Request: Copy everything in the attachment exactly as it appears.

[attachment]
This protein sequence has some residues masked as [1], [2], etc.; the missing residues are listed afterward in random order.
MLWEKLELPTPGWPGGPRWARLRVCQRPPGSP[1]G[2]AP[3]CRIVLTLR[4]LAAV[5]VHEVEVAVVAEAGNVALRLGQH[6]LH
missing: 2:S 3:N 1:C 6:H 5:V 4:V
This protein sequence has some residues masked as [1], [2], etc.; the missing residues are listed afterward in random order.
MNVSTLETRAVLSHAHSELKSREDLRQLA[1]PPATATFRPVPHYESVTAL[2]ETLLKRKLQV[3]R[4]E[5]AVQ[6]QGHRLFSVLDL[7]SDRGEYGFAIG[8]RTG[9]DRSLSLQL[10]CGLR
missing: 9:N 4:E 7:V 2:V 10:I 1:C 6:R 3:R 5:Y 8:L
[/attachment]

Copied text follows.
This protein sequence has some residues masked as [1], [2], etc.; the missing residues are listed afterward in random order.
MLWEKLELPTPGWPGGPRWARLRVCQRPPGSP[1]G[2]AP[3]CRIVLTLR[4]LAAV[5]VHEVEVAVVAEAGNVALRLGQH[6]LH
missing: 2:S 3:N 1:C 6:H 5:V 4:V
This protein sequence has some residues masked as [1], [2], etc.; the missing residues are listed afterward in random order.
MNVSTLETRAVLSHAHSELKSREDLRQLA[1]PPATATFRPVPHYESVTAL[2]ETLLKRKLQV[3]R[4]E[5]AVQ[6]QGHRLFSVLDL[7]SDRGEYGFAIG[8]RTG[9]DRSLSLQL[10]CGLR
missing: 9:N 4:E 7:V 2:V 10:I 1:C 6:R 3:R 5:Y 8:L